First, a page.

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Association of Childhood Adversity With Morbidity and Mortality in US AdultsA Systematic Review

Educational Objective
To estimate the contribution of childhood adversity (CA) to health behaviors, including smoking and sedentary behavior, as well as the annual mortality attributable to CA in the US through influences on leading causes of death (eg, cardiovascular disease).
1 Credit CME
Key Points

Question  To what degree does childhood adversity contribute to preventable causes of morbidity and mortality in the US?

Findings  In this systematic review including 19 meta-analyses with a total of 20 654 832 participants, exposure to childhood adversity accounted for approximately 439 072 deaths annually across various health outcomes, with the largest contributions to deaths related to heart disease (219 470), cancer (82 888), and chronic lower respiratory disease (66 702). More than 1 in 3 suicide attempts were attributable to childhood adversity.

Meaning  Results of this systematic review suggest that childhood adversity is a major contributing factor to early mortality; reduction of adversity exposure and early intervention on intermediate pathways that contribute to disease outcomes may promote health and longevity at the population level.


Importance  Childhood adversity (CA) is a powerful determinant of long-term physical and mental health that is associated with elevated risk for chronic disease and psychopathology. However, the degree to which CA contributes to mortality as a preventable driver of ill-health and death is unknown.

Objective  To estimate the contribution of CA to health behaviors, including smoking and sedentary behavior, as well as the annual mortality attributable to CA in the US through influences on leading causes of death (eg, cardiovascular disease).

Evidence Review  For this systematic review, the PsycINFO and MEDLINE databases were searched on November 15, 2019. The databases were searched for publications from inception (1806 for PsycINFO, 1946 for MEDLINE) to November 15, 2019. Meta-analyses of the associations between CA and morbidity outcomes were included. The population attributable fraction (PAF) was calculated from these associations along with the estimated US prevalence of CA. The PAF was then applied to the number of annual deaths associated with each cause of death to estimate the number of deaths that are attributable to CA. Additionally, the PAF was applied to the incidence of health behaviors to derive the number of cases attributable to CA. Exposure to 1 or more experiences of adversity before the age of 18 years was analyzed, including abuse, neglect, family violence, and economic adversity.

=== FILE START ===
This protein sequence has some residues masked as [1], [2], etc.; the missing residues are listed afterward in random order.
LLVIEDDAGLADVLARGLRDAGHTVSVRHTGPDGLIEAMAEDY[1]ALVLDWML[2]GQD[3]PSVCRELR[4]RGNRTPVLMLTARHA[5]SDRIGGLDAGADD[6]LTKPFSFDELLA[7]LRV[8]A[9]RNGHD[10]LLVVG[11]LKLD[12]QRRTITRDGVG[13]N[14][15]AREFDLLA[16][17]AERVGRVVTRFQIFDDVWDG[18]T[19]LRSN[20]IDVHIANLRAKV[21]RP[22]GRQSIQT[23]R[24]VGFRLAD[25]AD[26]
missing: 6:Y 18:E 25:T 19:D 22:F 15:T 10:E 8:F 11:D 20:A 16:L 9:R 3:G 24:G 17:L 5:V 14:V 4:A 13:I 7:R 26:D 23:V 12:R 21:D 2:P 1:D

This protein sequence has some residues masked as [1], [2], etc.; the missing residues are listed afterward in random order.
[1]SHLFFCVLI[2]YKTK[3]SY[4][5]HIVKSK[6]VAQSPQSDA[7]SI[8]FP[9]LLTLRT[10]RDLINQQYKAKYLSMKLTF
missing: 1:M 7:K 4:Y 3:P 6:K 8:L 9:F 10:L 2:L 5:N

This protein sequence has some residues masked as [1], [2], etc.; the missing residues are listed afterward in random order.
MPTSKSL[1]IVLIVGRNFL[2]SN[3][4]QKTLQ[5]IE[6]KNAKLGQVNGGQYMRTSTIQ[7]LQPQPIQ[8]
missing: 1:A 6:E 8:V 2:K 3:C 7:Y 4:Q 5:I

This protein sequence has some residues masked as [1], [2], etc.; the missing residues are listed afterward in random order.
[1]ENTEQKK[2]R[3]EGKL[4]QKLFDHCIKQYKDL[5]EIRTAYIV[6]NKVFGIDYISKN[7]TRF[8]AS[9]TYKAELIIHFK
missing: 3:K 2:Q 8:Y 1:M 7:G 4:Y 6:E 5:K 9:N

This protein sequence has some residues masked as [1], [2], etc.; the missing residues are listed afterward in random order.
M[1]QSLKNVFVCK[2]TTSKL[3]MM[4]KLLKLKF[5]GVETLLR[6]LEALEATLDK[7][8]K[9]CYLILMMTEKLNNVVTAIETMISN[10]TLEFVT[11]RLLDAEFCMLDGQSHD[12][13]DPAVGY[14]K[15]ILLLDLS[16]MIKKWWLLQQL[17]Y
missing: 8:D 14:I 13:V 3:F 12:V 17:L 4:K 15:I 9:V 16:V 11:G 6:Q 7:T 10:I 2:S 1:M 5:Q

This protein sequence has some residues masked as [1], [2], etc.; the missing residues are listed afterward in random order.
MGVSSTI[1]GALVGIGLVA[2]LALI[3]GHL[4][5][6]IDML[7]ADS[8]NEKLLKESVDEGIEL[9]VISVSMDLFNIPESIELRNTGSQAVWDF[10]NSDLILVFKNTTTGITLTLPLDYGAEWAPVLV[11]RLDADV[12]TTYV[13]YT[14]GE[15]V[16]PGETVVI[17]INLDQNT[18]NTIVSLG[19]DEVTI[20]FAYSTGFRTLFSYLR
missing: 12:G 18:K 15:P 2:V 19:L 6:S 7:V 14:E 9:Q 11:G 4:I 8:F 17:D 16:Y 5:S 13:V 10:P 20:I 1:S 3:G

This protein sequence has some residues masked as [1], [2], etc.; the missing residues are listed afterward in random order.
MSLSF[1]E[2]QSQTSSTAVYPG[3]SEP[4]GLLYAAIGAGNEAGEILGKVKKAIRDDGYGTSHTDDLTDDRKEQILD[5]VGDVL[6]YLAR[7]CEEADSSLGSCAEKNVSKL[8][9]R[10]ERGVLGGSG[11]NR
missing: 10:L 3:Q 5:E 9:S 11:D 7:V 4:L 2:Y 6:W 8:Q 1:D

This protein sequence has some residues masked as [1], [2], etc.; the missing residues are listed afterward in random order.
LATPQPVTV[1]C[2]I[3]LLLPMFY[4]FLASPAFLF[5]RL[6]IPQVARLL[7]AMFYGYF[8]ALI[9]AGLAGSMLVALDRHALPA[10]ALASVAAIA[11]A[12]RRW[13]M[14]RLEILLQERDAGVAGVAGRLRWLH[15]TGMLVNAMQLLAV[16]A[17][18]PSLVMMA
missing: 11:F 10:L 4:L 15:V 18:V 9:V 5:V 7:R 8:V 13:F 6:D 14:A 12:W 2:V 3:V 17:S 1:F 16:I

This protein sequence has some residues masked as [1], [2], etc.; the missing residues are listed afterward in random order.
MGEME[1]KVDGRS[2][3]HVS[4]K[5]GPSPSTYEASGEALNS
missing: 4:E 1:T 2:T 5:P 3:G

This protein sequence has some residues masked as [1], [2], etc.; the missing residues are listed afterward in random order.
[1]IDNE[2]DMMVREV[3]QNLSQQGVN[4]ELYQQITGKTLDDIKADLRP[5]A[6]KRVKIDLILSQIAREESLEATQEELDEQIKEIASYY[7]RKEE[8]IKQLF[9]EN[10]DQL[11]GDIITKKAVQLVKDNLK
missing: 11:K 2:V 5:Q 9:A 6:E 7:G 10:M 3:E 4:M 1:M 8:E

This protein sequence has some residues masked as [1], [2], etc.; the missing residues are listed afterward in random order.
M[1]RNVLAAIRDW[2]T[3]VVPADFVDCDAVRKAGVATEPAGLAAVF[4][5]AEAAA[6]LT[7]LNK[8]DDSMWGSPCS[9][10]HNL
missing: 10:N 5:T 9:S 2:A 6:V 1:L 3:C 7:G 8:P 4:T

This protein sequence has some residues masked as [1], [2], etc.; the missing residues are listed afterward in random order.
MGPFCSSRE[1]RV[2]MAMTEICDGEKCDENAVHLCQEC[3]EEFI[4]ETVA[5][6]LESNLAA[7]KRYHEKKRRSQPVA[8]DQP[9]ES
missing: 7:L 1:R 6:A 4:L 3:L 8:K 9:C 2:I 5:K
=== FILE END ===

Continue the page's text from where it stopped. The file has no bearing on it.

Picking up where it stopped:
Findings  A total of 19 meta-analyses with 20 654 832 participants were reviewed. Childhood adversity accounted for approximately 439 072 deaths annually in the US, or 15% of the total US mortality in 2019 (2 854 838 deaths), through associations with leading causes of death (including heart disease, cancer, and suicide). In addition, CA was associated with millions of cases of unhealthy behaviors and disease markers, including more than 22 million cases of sexually transmitted infections, 21 million cases of illicit drug use, 19 million cases of elevated inflammation, and more than 10 million cases each of smoking and physical inactivity. The greatest proportion of outcomes attributable to CA were for suicide attempts and sexually transmitted infections, for which adversity accounted for up to 38% and 33%, respectively.

Conclusions and Relevance  The results of this systematic review suggest that CA is a leading contributor to morbidity and mortality in the US and may be considered a preventable determinant of mortality. The prevention of CA and the intervention on pathways that link these experiences to elevated disease risk should be considered a critical public health priority.

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Article Information

Accepted for Publication: May 10, 2021.

Published Online: October 4, 2021. doi:10.1001/jamapediatrics.2021.2320

Corresponding Author: Lucinda Rachel Grummitt, BA, National Health and Medical Research Council Centre of Research Excellence in PREMISE, The Matilda Centre for Research in Mental Health and Substance Use, The University of Sydney, Jane Foss Russell Building, Level 6, Sydney, NSW 2006, Australia (lucinda.grummitt@sydney.edu.au).

Author Contributions: Ms Grummitt and Mr Kreski had full access to all of the data in the study and take responsibility for the integrity of the data and the accuracy of the data analysis.

Concept and design: Kreski, Keyes, McLaughlin.

Acquisition, analysis, or interpretation of data: Grummitt, Kreski, Kim, Platt.

Drafting of the manuscript: Grummitt, Kreski, Kim.

Critical revision of the manuscript for important intellectual content: Kreski, Platt, Keyes, McLaughlin.

Statistical analysis: Grummitt, Kreski, Platt, Keyes.

Administrative, technical, or material support: Keyes, McLaughlin.

Supervision: Keyes, McLaughlin.

Conflict of Interest Disclosures: Dr Keyes reported receiving personal fees from National Prescription Opioid Litigation K and testifying as an expert witness in litigation against opioid manufacturers and other defendants outside the submitted work. No other disclosures were reported.

Funding/Support: The current study was funded by grants R01-MH103291, R01-MH106482, and R37-MH119194 from the National Institute of Mental Health (Dr McLaughlin).

Role of the Funder/Sponsor: The funders had no role in the design and conduct of the study; collection, management, analysis, and interpretation of the data; preparation, review, or approval of the manuscript; and decision to submit the manuscript for publication.

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